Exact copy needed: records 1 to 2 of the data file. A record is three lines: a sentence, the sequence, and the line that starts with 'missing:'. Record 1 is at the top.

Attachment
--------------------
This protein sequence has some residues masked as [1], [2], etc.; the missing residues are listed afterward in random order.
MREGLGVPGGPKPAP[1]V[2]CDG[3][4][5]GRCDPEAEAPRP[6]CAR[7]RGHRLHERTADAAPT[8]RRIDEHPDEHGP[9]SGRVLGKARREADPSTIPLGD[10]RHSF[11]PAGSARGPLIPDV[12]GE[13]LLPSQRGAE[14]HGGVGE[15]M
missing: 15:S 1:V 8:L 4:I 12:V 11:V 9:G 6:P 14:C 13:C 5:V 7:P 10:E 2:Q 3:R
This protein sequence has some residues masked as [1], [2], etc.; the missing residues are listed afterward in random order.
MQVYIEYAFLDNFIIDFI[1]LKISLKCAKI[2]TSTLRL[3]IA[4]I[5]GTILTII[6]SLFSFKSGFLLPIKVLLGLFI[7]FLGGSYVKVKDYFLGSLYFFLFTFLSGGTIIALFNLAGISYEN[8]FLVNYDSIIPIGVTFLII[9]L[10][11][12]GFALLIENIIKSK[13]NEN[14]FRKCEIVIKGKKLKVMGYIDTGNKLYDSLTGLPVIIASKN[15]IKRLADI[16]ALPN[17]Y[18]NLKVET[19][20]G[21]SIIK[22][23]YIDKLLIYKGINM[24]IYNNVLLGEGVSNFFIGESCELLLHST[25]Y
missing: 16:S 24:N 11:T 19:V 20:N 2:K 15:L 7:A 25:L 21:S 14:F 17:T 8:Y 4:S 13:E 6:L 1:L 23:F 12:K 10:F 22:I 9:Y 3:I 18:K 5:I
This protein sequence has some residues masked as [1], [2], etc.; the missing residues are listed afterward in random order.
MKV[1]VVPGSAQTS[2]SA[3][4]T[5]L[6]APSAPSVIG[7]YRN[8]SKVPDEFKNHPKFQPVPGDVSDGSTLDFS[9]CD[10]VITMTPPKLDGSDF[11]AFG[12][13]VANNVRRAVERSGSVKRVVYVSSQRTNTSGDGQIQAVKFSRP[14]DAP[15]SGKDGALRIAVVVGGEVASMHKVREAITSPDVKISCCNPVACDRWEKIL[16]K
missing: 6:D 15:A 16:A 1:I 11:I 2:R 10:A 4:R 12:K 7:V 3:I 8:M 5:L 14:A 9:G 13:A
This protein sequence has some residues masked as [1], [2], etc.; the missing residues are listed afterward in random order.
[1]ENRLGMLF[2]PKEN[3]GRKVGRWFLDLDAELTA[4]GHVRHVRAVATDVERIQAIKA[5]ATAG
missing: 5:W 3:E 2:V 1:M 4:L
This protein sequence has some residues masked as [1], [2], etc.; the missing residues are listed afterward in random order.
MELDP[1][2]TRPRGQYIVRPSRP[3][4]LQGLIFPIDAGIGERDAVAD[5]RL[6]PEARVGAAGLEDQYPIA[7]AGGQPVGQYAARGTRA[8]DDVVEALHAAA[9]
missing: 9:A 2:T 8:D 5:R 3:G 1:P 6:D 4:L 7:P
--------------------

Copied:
This protein sequence has some residues masked as [1], [2], etc.; the missing residues are listed afterward in random order.
MREGLGVPGGPKPAP[1]V[2]CDG[3][4][5]GRCDPEAEAPRP[6]CAR[7]RGHRLHERTADAAPT[8]RRIDEHPDEHGP[9]SGRVLGKARREADPSTIPLGD[10]RHSF[11]PAGSARGPLIPDV[12]GE[13]LLPSQRGAE[14]HGGVGE[15]M
missing: 15:S 1:V 8:L 4:I 12:V 11:V 9:G 6:P 14:C 13:C 5:V 7:P 10:E 2:Q 3:R
This protein sequence has some residues masked as [1], [2], etc.; the missing residues are listed afterward in random order.
MQVYIEYAFLDNFIIDFI[1]LKISLKCAKI[2]TSTLRL[3]IA[4]I[5]GTILTII[6]SLFSFKSGFLLPIKVLLGLFI[7]FLGGSYVKVKDYFLGSLYFFLFTFLSGGTIIALFNLAGISYEN[8]FLVNYDSIIPIGVTFLII[9]L[10][11][12]GFALLIENIIKSK[13]NEN[14]FRKCEIVIKGKKLKVMGYIDTGNKLYDSLTGLPVIIASKN[15]IKRLADI[16]ALPN[17]Y[18]NLKVET[19][20]G[21]SIIK[22][23]YIDKLLIYKGINM[24]IYNNVLLGEGVSNFFIGESCELLLHST[25]Y
missing: 16:S 24:N 11:T 19:V 20:N 2:K 15:L 7:A 25:L 21:S 14:F 17:T 8:Y 4:S 13:E 6:L 1:L 23:F 12:K 10:F 22:I 9:Y 3:I 18:K 5:I